The Lipstick Palm on our Front Yard


Please don’t get me wrong, this has nothing to do with the makeup tool women use to seduce men into their nets—lipsticks.  The real name of the Lipstick Palm is Cyrtostachys Renda (Lakka).  It is also known as the Red Sealing Wax Palm. The name of Lipstick Palm is due to its rich red color.

Its scientific name is derived from the Greek “Kyrtos” meaning “curved” and “stachys” meaning “ear of grain” to describe the curved inflorescence.  The Red Sealing Wax Palm is native to Southeast Asia (Malaysia, Borneo and the island of Sumatra),  Australia and the East Indies.  Many say—me included—that  this palm is among the most beautiful in the world.

The main attraction is the deep red leaf sheaths of this clustering palm.  Mature wood is a typical gray color.  The name Red Sealing Wax Palm comes from Chinese sealing wax which is a very similar red color.

Medium sized, slow-growing and slender palm to 30 feet in its native range, often only to 10-15 feet elsewhere. Its best known feature is its brightly red colored trunk and fronds, making it instantly recognizable from other palms.

Twenty-nine years ago, Feliciano (our all time gardener), planted a “palma roja” in our front yard.  After all these years it has only grown to approximately 10 feet.  My wife and I think this palm is the crown jewel of all our plants.

Yesterday I took several photographs of our palm tree to share with you today.  This is how the Lipstick Palm looked yesterday about 4:00 p.m.  (-5 GMT).  Here we go.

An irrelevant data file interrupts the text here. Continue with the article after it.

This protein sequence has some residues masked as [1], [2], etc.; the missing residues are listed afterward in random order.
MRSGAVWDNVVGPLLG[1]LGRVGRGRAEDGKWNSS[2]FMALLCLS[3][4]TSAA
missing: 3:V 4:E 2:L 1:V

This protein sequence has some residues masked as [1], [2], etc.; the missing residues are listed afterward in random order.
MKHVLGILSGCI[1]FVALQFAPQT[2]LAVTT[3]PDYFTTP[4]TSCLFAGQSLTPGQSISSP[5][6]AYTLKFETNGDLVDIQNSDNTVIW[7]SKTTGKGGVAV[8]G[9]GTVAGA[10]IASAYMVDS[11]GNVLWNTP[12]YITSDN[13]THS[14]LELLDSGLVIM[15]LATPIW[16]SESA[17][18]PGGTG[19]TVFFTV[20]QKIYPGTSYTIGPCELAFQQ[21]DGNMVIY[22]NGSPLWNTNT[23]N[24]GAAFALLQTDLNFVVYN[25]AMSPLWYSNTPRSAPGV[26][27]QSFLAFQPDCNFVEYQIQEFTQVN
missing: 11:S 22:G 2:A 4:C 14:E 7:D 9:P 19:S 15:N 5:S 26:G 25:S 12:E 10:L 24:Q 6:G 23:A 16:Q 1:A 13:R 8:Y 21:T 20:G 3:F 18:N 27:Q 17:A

The youngster was obtained from the mother palm and planted by my wife when it was very small.  Its gradually growing.  (Credit:  Omar Upegui R.)
The youngster was obtained from the mother palm and planted by my wife when it was very small. It's gradually growing. (Credit: Omar Upegui R.)
View of the upper section of the palm sprout showing its beautiful red trunk.  (Credit:  Omar Upegui R.)
View of the upper section of the palm sprout showing its beautiful red trunk and fronds. (Credit: Omar Upegui R.)
This is the mother palm planted by Feliciano 29 years ago.  It is approximately 15 feet high.  (Credit:  Omar Upegui R.)
This is the mother palm planted by Feliciano 29 years ago. It's approximately 10 feet tall. (Credit: Omar Upegui R.)
An artistic version (Fresco) of the previous photograph.  Im getting naughty with image editing.  (Credit:  Omar Upegui R.)
An artistic version (Fresco) of the previous photograph. I'm getting naughty with image editing. (Credit: Omar Upegui R.)
This is Feliciano planted the palm for us almost three decades ago.  We thank him for that.  (Credit:  Omar Upegui R./Michael Moore)
This is Feliciano who planted the palm for us almost three decades ago. We are most grateful to him for that. (Credit: Omar Upegui R./Michael Moore)

One of the many benefits in living in Panama, is that you can grow all kinds of exotic plants in your back or front yard.  We don’t have to worry about bad weather bothering our babies.  Good Day.

8 thoughts on “The Lipstick Palm on our Front Yard”

  1. Hi Michael:

    Nice to hear from you again. I have a good mentor for those pranks. 🙂

    I’m glad you enjoyed the article/pictures. There are more in the pipeline. Stay tuned.

    Hope everything is going well on you neck of the woods.

    Regards,

    Omar.-

  2. Hello Omar,